If you are a teacher or instructor who uses a learning management system (LMS) to share resources and activities with your learners, you're probably familiar with a screen that looks like this:
This 'what you see is what you get' (WYSIWYG) visual editor is used for creating:
- Web pages and reading resources
- Quizzes and tests
- Blog posts
It's similar to what you probably use to write emails, or a simplified version of your favorite text editor. But are you using it correctly to produce content that is properly structured and styled for the web?
Behind your formatting is HTML
What you're actually seeing as visual cues in the visual editor—think bolding, italics, and so on—is created with HTML markup. HTML uses plain text tags to dictate the appearance and functioning of headings, text, lists, links, images, tables and other elements within a web page. You can actually see the source markup your visual editor creates, by clicking the source button. This...
... has markup that looks like this:
Okay—before we dig any deeper—let's look at why you'd even want to bother knowing anything about HTML.
Properly marked-up web content is important for:
- Accessibility: Making sure your content is correctly read by screen readers and other accessibility tools that learners might be using
- Different browsers and readers: Learners might be using different web browsers or RSS readers, reading content through an application such as Pocket or Safari Reader, emailing it to themselves and reading it throw their email application, copy-pasting it into a document—all of which create variations in how content appears
- Control: A WYSIWYG editor makes content creation easy, but understanding the markup gives you much better control over your final product
Great. So you kind of, sort of, see the value of learning a little bit about the HTML that powers your LMS course content. Except you don't have the time or inclination to go and learn how to deal with a whole markup language.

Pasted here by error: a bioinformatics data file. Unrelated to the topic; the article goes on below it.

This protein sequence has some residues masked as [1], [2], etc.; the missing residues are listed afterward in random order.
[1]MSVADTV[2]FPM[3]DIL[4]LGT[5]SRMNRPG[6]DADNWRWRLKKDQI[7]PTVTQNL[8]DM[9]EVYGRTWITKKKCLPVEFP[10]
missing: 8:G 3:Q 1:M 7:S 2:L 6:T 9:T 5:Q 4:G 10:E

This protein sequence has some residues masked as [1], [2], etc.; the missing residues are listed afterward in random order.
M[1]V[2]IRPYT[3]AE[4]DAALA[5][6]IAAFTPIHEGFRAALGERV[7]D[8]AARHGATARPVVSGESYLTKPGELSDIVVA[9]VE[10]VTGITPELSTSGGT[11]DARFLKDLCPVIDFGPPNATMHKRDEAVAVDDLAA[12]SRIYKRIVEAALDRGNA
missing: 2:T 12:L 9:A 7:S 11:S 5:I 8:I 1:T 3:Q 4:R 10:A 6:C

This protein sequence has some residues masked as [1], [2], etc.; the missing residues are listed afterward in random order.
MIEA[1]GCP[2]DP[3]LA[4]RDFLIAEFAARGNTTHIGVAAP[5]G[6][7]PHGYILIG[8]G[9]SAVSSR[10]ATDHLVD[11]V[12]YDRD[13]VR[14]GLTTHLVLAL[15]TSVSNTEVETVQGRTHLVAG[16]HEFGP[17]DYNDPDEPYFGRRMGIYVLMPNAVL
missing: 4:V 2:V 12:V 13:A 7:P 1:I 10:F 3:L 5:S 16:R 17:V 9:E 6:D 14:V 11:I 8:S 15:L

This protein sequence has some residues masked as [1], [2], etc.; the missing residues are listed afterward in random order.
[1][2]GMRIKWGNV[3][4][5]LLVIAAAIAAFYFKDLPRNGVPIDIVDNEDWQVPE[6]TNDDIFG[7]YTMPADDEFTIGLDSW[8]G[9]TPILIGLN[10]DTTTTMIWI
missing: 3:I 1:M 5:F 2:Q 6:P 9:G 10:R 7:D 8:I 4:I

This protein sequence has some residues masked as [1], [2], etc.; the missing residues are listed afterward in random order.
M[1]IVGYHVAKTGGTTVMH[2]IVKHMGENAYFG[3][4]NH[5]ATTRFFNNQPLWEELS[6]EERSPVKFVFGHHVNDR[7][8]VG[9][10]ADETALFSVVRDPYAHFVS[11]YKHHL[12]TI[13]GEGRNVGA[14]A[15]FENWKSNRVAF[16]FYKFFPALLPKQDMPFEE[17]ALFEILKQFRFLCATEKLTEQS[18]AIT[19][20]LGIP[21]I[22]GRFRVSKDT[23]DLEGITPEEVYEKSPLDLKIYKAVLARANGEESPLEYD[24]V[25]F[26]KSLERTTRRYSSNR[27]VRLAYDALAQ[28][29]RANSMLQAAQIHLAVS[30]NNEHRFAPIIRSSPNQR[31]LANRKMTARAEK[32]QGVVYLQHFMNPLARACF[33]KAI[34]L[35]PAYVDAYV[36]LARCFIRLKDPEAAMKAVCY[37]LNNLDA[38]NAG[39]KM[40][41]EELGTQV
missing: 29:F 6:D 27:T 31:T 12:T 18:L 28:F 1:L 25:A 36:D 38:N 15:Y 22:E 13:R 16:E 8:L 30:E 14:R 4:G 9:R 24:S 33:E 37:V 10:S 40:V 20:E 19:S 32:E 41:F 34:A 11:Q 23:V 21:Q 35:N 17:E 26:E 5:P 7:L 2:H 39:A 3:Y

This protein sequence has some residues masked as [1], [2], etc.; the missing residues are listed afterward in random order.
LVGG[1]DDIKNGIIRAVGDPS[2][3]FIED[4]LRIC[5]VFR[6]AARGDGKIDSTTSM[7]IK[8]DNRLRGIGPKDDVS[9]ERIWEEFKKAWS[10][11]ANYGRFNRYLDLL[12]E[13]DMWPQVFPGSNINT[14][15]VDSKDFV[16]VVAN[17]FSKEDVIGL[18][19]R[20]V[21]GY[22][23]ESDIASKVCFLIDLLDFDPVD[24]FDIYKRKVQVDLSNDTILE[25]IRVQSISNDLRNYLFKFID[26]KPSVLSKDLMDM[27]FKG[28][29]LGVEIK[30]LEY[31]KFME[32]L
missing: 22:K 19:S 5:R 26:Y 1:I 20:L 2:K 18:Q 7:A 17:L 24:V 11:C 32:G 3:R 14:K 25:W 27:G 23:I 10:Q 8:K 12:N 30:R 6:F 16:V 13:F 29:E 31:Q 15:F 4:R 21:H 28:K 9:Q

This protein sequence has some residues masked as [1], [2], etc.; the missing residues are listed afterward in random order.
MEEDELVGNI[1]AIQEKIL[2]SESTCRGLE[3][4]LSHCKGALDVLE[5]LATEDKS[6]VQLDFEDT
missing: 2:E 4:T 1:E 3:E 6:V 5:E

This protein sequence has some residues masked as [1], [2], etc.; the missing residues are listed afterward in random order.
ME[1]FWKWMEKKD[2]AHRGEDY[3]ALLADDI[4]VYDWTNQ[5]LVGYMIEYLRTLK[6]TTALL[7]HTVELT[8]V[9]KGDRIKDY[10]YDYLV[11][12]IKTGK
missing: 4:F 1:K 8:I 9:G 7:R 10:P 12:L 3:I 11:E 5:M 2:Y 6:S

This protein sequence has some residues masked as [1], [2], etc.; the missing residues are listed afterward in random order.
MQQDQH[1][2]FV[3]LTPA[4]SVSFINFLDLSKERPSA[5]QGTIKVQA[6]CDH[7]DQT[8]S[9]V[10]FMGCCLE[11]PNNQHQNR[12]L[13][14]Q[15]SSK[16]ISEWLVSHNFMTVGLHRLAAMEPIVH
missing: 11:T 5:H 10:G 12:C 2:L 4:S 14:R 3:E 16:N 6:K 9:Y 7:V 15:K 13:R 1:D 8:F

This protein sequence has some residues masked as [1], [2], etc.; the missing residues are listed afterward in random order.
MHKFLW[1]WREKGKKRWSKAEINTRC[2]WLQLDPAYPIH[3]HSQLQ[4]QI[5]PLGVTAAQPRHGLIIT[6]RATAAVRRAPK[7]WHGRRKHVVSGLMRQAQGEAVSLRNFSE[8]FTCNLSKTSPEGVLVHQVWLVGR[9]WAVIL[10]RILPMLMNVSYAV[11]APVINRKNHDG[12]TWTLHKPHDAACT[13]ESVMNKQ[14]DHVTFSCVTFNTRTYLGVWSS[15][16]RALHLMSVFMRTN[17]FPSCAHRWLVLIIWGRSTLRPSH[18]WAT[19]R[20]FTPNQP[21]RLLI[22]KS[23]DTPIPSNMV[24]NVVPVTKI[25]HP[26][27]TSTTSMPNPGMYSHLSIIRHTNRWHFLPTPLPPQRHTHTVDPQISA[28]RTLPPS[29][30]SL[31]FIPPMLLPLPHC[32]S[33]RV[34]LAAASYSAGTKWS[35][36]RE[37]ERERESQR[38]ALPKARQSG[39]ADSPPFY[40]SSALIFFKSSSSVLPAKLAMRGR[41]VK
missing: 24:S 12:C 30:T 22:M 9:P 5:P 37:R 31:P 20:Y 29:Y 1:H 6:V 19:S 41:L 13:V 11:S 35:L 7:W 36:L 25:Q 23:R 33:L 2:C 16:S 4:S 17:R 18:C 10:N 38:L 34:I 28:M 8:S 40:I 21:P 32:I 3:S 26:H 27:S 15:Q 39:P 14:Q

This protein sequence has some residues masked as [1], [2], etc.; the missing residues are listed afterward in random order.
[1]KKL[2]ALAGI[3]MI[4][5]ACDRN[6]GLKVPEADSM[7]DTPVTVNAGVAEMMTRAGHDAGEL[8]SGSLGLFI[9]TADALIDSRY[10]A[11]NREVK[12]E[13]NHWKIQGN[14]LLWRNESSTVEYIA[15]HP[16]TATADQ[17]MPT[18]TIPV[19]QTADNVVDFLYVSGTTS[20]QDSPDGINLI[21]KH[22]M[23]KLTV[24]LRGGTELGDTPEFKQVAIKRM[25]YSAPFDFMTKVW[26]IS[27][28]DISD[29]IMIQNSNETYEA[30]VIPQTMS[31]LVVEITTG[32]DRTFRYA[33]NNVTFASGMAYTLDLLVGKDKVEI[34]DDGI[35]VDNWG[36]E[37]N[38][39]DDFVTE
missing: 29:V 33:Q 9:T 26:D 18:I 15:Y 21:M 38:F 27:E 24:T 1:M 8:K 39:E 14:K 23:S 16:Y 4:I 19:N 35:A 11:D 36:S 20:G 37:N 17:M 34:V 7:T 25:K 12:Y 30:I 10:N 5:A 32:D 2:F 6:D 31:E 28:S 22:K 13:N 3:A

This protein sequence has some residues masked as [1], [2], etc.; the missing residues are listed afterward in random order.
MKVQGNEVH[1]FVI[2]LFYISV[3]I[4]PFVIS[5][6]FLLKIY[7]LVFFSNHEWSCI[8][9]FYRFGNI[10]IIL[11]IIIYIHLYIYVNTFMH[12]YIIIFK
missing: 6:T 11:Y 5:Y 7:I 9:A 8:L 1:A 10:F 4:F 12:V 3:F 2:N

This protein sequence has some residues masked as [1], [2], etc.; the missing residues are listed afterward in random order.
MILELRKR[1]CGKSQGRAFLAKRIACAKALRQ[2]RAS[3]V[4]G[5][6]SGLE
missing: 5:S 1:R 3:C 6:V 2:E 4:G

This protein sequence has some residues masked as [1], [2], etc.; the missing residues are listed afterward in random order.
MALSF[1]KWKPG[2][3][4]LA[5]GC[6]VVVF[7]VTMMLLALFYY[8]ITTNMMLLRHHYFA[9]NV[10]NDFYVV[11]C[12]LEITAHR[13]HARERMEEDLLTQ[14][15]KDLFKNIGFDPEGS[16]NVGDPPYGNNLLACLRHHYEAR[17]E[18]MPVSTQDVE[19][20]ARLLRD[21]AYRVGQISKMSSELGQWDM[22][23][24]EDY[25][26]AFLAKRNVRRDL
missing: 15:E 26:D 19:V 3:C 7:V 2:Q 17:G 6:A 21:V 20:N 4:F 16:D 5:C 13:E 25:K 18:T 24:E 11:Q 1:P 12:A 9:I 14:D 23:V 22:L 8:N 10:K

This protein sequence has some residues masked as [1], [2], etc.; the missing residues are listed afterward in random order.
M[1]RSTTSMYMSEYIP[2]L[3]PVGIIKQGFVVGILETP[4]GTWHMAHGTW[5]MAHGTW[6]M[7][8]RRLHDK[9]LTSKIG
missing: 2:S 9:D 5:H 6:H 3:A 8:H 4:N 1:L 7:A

No problem. You don't need to.
The shortcut to properly formatted e-learning content
Use the styling options.
It sounds so obvious, but there are some critical points to note:
- Use heading styles (H1, H2, H3) for headings, not just bold or italic
- Use bulleted or numbered lists, not hyphens or other typed characters
- Use indents, not multiple, manually-typed spaces
- Always write descriptions for images
- Don't just past link URLs verbatim, create descriptive anchor text and attach the link to it
Cheat and format your content in Word
If you're used to writing in Word and you use the software's built-in styling options, you can just copy-paste your content into the LMS's visual editor and it will automatically convert into properly formatted HTML markup.
A little HTML never hurt anyone
HTML syntax—while scary to look at when you don't understand it—is actually very simply to learn. If you're creating a lot of content in your LMS, learning the basics of markup will pay huge dividends: it will let you assert much better control of over the structure, formatting, and appearance of your content. W3Schools and Codecademy both offer easy tutorials that cover the basics.
Here's what it comes down to: spend a little time learning how your tools work. You'll use them better—and create much better products—as a result.